Fitness

Fitness-F(itness) and (n)udge ie Fudge

There is an interesting link between the two words in the title: Fudge and Nudge ie Fudge.

How often does motivation leave you when the next gym session approaches?

Are you keen to find a way to keep going. I strongly suggest you read the book Nudge by Richard A Thaler and Cass R Sunstein. He won a Nobel Prize for this theory which was a way to encourage changes on behaviour.

The book has an interesting story about a particular school where they wanted to get pupils to change their diet. They reorganised the canteen servery so that the chips (which they wanted to discourage) were now the last item on the line. Also the supplies of chips surprisingly often seemed to run out. Over time the consumption of chips went down and other forms of potato and salad increased.

All very interesting, but what about a fitness regime?

Well it is well reported that weight control is more about calorie consumption than exercise.

Have a think about the following, a single small bar portion of fudge has 115 calories. If consumed every day that equates to 805 calories per week. It is stated that 1 kg of fat has about 3,500 calories. So a portion of fudge per day would soon equate to in round terms 12 or so Kg of weight gain over 1 year. This is a large number but a bit abstract for most of us. After all, its only one portion of fudge per day!

I was told by a friend that such a weight gain carries a high risk of developing diabetes. Apparently once one is diagnosed as diabetic then 10 years of life expectancy is lost.

So how did my friend motivate himself. Every time he considered a piece of fudge or other chocolate he thought about his family and what key events he might miss over 10 years. Being also concerned about the money and earning about £100,000 per year he quickly calculated that the fudge would also be likely to cost him £1,000,000.00

Associating those images with the portion of fudge soon proved very helpful. There was also the image of having to do extensive exercise every day to burn those unneeded calories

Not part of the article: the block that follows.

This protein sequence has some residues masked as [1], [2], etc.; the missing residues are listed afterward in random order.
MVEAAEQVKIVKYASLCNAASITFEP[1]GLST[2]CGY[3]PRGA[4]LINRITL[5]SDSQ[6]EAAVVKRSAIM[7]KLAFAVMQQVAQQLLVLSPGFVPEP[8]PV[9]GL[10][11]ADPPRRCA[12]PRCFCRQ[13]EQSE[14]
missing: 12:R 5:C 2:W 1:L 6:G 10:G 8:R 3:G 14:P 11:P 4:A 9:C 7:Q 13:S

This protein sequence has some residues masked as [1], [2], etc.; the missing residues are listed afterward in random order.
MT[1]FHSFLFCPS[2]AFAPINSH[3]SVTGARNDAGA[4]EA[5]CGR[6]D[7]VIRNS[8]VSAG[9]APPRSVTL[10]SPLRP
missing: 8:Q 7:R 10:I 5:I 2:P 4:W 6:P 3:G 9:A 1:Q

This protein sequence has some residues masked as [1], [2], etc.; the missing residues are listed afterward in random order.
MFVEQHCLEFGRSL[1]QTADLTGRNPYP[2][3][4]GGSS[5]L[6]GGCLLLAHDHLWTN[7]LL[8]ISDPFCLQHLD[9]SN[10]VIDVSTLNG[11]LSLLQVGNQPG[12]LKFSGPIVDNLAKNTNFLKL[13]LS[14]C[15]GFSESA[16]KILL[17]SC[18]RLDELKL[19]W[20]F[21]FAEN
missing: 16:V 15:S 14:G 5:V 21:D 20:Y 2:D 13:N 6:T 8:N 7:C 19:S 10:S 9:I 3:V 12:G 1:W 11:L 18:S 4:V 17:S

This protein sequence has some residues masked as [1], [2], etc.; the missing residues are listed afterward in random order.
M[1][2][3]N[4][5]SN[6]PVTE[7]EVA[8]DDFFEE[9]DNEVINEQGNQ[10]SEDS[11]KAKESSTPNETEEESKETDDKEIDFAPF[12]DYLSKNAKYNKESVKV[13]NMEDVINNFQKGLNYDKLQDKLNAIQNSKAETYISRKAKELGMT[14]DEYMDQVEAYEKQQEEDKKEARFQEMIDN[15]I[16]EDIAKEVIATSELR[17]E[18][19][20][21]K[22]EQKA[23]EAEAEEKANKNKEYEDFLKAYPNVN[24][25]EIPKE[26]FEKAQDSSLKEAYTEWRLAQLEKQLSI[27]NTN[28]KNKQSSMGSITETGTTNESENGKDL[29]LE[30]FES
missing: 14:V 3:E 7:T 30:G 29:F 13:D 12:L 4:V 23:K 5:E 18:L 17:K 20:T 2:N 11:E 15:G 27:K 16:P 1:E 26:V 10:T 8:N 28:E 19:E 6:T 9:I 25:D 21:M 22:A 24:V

So why F/udge, well one needs to have Fitness and a Nudge approach to make a success of those critical changes.

Useful links

Nudge: Improving Decisions About Health, Wealth and Happiness https://en.wikipedia.org/wiki/Nudge_(book)

NHS calorie check list https://www.nhs.uk/live-well/healthy-weight/calorie-checker/

Worth noting that the NHS figures show that each 147 gram bar has 115 calories and that there are 6 bars in a pack.

2 replies »

  1. Very interesting, I’ll have to read that book.
    I can see how your friend making the solid connection “fudge=diabetes” is good motivation. I can also see how you could make a connection like “skipping my workout = future health problems” for motivation.
    But how do you fight off the little voice that says “what could one little piece of fudge hurt, just this once?” or “what could skipping this one workout hurt?”. I’ll be interested to see what the authors of Nudge say about that.

    By the way, your concept2 numbers are impressive and inspirational.

    • Thank you and apologies for delay, I have been in a place without internet access.

      I hope you find the book Nudge interesting. It deals in some detail about how to get people and society motivated without too much “nannying”.

      One simple way is to follow the old maxim- I’ll go the gym and do just 5 minutes- often by the end of that time one is getting the early positive feedback and so carries on. When that is linked with how much one has to do to burn off that extra piece of fudge then that can help keep temptation under control. But it is not easy.
      It has also said that after achieving a change in waist size then an expensive new belt to the new size can keep reminding one of the success that one has managed

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